I started learning on my own from books, no internet back then.. Then I got some training from one of those half-ass taxidermist we all complain about, you know, one of the $250 deerhead guys. But that got me exposed to my states taxidermy assoc./competition, and I gained so much from these guys and gals. You can never stop learning taxidermy, this is what I've learned the most!
  13. J Cook

    J Cook Cook Taxidermy

    I hate to disagree with you, but practice does not make perfect, only perfect practice makes perfect. If you keep doing it wrong, it will not get perfect.
  14. Justin P.

    Justin P. Active Member

  15. George

    George The older I get, the better I was.

    Trial and error. I majored in "error" and still suffer from it. As Joey stated, I "took" the Northwestern "classes" but they were already outdated in 1958. The library was a place I lived while in school and most of it came from there.
  16. Duckslayr

    Duckslayr Active Member

    I'll add something else. For those who are considered "good" or "talented", learning taxidermy has never stopped.

    The difference between a master 10 years in and a hack ten years in. The master has 10 years of experience, the hack has a year of experience ten times.
  17. Tanglewood Taxidermy

    Tanglewood Taxidermy Well-Known Member

    A local taxidermist took me under his wing for learning antler mounts and for my first deer head. After that I would come over with questions. He gave some old catalogs to me and I ordered video tapes by Bob Elzner. From there I bought some change out heads and oil based clay and practiced eye setting. Bought all kinds of ear liners, hide pastes, tanning agents, pickles, oils, clays, learned the bondo ears and ear liner ears, I experimented over and over. Learned that Dan Chase videos were the best way to learn how to do it wrong. Bought those new fangled DVD things and got Breakthrough and Taxidermy Today. Spent at least one hour a day on here and became friends with a local award winning taxidermist and continue to purchase DVDs and read and learn and learn and learn, even though I'm winding down to hobbiest status, I'll keep on learning. I'm the kind of guy that will hear about something trivial and research it extensively just for the sake of "knowledge", (you should see me kicking it at jeopardy), so when I'm interested in something, I get ridiculous.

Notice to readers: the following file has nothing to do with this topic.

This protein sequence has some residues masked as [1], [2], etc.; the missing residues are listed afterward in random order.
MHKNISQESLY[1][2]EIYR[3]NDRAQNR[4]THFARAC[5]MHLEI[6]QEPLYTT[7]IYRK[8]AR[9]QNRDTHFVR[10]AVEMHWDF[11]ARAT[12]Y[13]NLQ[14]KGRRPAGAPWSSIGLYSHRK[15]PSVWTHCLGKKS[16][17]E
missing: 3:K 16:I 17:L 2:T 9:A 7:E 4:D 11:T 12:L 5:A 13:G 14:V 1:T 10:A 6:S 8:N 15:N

18. joey P Holmes

    joey P Holmes New Member

    Books from the library (Practical Taxidermy by Moyer).

    Taxidermy Success Training from Sam Touchstone

    Borrowed copies of Northwest.

    Bits of info from supply catalogs.

    More books here and there (Archie Phillips' books and others)

    Breakthrough and Taxidermy Today Magazines.

    State/National Associations conventions and....


    PS: More books as published and Taxidermy.net.
  19. Dave Byrd

    Dave Byrd Active Member

    Dan Chase videos.
  20. twinrivers

    twinrivers Active Member

    Kindred Spirits School of Taxidermy in Burlington, Iowa. Still go there and pick up a few tips and ideas now and then. Great instruction. Wife went there as well. Still purchase videos though for anything new. Always nice to see and try different techniques.